Timothy, or, Notes of an Abject Reptile - Verlyn Klinkenborg
What can I say about a tortoise whose vocabulary is wider than mine? Within the first 20 pages, I had to look up umbrageous, tegument, venerey, borecole, hirundines, and sainfroin. (Thank heavens, Timothy provided a glossary.) Timothy, the eponymous abject reptile, was not showing off. He simply was using the best, most precise words he needed for his observations - the same vocabulary that Gilbert White, a 18th-century naturalist, used when he described Timothy in The Natural History of Selborne, published in 1789.
It was White who called Timothy "abject reptile." Abject he may have seemed, but he was, really, a close observer of humanity - and not a particularly fond observer, at that.
Humans, he concluded, made their fundamental mistake when they ceased to think of themselves as animals and replaced instinct with intellect.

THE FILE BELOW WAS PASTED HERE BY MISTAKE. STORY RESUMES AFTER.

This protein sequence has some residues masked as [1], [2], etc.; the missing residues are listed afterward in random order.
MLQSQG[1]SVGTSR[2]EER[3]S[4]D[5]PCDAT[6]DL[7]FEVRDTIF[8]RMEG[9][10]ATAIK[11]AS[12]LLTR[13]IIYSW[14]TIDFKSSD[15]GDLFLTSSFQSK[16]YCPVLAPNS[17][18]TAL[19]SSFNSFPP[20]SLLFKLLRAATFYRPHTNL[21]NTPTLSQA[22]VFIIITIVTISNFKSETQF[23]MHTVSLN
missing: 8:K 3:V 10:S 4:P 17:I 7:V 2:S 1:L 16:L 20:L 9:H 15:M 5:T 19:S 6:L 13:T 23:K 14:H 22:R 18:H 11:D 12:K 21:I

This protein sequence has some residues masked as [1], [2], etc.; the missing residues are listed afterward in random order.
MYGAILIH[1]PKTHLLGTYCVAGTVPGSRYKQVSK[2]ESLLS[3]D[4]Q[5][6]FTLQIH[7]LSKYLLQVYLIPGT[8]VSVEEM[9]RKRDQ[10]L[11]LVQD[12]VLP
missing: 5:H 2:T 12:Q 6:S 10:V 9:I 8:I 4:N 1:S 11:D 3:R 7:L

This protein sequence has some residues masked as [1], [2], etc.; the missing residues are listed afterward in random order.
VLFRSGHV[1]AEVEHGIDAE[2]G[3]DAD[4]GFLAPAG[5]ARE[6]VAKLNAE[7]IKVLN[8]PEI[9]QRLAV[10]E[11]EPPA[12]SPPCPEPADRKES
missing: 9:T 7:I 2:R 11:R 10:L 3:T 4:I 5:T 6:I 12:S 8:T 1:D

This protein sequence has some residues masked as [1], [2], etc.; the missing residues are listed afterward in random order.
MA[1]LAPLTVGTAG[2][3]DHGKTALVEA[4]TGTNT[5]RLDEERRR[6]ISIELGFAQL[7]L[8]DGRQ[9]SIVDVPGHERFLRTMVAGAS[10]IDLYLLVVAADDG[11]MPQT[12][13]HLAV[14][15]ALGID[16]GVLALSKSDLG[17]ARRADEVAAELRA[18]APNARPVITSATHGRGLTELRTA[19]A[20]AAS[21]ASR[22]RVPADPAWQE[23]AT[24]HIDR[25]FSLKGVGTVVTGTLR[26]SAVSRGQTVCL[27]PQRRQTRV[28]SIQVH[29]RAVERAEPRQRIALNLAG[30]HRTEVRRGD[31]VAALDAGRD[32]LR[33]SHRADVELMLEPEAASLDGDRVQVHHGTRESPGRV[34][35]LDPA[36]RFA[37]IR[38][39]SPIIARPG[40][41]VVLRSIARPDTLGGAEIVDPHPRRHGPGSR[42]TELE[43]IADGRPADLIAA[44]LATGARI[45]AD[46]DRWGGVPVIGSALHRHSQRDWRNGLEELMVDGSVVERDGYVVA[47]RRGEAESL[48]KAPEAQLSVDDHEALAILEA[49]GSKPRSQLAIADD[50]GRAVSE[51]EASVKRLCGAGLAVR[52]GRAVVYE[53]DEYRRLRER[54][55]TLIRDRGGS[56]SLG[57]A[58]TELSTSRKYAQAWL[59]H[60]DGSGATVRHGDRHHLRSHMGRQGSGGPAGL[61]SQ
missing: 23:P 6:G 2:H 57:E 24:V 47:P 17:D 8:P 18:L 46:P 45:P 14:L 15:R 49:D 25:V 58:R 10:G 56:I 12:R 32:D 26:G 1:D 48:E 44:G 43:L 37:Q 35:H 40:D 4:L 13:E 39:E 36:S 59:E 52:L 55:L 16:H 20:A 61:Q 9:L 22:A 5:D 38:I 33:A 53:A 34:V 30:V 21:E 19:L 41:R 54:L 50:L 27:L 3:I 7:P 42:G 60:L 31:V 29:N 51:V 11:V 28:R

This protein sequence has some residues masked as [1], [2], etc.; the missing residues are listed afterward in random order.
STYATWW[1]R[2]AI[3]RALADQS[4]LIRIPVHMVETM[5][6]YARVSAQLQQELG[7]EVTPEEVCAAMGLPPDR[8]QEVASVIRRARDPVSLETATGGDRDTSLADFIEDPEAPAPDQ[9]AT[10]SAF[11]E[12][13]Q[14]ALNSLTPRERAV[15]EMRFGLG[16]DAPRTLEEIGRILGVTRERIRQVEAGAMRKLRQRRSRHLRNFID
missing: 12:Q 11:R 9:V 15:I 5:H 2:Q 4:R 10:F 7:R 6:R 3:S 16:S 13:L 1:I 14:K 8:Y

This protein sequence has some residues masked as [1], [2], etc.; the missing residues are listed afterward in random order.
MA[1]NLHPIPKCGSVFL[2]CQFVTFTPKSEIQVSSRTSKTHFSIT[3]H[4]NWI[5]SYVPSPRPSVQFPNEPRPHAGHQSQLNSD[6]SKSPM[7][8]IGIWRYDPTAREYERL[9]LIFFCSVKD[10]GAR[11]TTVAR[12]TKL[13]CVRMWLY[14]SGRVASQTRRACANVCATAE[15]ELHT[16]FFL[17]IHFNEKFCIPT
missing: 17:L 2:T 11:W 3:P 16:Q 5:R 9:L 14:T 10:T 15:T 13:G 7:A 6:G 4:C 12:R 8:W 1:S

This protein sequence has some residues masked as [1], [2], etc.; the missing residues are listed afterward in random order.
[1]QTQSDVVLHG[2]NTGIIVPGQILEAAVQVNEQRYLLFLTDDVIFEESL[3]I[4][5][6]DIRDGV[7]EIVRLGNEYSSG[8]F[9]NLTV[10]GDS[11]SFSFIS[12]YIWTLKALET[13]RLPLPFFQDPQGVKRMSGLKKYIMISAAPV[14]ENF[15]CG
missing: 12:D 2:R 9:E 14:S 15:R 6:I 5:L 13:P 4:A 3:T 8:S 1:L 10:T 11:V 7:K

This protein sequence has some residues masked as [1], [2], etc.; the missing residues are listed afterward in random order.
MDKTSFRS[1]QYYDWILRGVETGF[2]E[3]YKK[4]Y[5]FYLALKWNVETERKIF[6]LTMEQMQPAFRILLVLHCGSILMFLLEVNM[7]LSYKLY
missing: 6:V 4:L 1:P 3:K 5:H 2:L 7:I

Timothy scoffed at the animals that humans have become. "Every garment a divorce from nature... Disdaining the flesh that keeps them from heaven ... but able to argue upward from themselves to God." He is amused particularly by sentimentality ("now the rooks are saying their prayers," says a little girl).
White writes that Timothy is "a reptile that appears to relish [life] so little as to squander more than two thirds of its existence in a joyless stupor, and be lost to all sensation for months together in the profoundest of slumbers."
"Mr. Gilbert White's stupors! How joyful are they?" sputters Timothy. As well he might.
This book is a phrase-perfect parody of a well-meaning amateur's notes. Timothy himself is a worthy companion, whose story includes a plot twist that shows just how inobservant humans can be.
Don't miss this one!